Montreal Accord on Patient-Reported Outcomes (PROs) use series – Paper 3: patient-reported outcomes can facilitate shared decision-making and guide self-management

Vanessa K. Noonan, Anne Lyddiatt, Patrick Ware, Susan B. Jaglal, Richard J. Riopelle, Clifton O. Bingham, Sabrina Figueiredo, Richard Sawatzky, Maria Santana, Susan J. Bartlett, Sara Ahmed

Research output: Contribution to journalArticlepeer-review

Abstract

Background There is a shift toward making health care patient centered, whereby patients are part of medical decision-making and take responsibility for managing their health. Patient-reported outcomes (PROs) capture the patient voice and can be used to engage patients in medical decision-making. Objective The objective of this paper is to present important factors from patients’ clinicians’ researchers’ and decision-makers’ perspectives that influence successful adoption of PROs in clinical practice. Factors recommended in this paper were informed by a patient partner. Discussion Based on themes arising from the Montreal Accord proceedings, we describe factors that influence the adoption of PROs and how PROs can have a positive effect by enhancing communication and providing opportunities to engage patients, carers, and clinicians in care. Consideration of patient factors (e.g., health literacy), family support and networks (e.g., peer-support networks), technology (e.g., e-health), and health care system factors (e.g., resources to implement PROs) is necessary to ensure PROs are successfully adopted. PRO evaluation plans most likely to succeed over the long term are those incorporating PROs identified by patients as necessary for self-management and that coincide with providers’ needs for collaboratively developing treatment plans with patients and families.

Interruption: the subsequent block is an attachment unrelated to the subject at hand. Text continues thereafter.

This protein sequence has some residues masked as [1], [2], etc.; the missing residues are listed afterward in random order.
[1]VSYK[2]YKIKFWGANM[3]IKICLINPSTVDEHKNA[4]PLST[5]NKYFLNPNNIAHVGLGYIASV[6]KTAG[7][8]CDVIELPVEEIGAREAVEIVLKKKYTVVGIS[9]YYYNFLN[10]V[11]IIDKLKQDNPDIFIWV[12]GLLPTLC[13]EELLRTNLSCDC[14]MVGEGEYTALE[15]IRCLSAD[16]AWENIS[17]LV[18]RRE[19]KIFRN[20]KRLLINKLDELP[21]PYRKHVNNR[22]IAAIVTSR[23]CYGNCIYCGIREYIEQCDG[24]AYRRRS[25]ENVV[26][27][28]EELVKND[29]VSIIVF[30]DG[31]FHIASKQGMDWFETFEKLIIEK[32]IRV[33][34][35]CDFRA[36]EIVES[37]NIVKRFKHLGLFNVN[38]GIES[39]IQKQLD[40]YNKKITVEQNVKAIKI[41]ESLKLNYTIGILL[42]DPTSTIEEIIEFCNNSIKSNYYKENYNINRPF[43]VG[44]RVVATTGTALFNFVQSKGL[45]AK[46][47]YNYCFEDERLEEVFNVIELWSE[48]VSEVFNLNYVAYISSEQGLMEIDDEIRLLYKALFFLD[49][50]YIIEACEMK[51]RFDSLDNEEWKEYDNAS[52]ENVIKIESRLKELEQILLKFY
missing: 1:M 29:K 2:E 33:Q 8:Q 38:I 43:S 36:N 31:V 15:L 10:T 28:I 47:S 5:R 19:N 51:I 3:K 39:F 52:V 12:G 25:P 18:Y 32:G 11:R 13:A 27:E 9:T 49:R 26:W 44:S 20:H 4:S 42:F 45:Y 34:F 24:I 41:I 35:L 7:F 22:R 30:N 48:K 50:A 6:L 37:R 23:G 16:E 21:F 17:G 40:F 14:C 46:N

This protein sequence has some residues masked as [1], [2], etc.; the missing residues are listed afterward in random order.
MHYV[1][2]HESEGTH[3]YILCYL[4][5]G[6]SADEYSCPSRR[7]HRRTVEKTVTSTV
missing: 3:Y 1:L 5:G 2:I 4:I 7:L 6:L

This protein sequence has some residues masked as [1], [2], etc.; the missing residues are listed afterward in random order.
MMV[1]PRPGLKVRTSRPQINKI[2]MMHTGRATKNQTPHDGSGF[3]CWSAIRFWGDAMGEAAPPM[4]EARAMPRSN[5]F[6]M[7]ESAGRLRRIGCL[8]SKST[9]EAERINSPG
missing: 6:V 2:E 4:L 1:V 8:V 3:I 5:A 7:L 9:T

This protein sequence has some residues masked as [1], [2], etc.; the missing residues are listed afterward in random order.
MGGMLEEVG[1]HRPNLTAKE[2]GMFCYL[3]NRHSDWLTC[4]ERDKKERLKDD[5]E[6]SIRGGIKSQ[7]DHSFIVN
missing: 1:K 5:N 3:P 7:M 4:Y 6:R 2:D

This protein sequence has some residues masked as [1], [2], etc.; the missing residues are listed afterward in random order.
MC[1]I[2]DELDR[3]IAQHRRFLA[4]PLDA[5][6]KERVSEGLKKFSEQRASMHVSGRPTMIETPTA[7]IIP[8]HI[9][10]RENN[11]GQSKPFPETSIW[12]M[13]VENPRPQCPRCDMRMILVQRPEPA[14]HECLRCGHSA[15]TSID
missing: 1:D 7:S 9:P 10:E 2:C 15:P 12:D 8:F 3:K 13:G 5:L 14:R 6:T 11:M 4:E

Original languageEnglish (US)
Pages (from-to)125-135
Number of pages11
JournalJournal of Clinical Epidemiology
Volume89
DOIs
StatePublished - Sep 2017

Keywords

  • Evaluation
  • Patient-centered care
  • Patient-reported outcome measures
  • Self-management
  • Self-report
  • Shared decision-making

ASJC Scopus subject areas

  • Epidemiology

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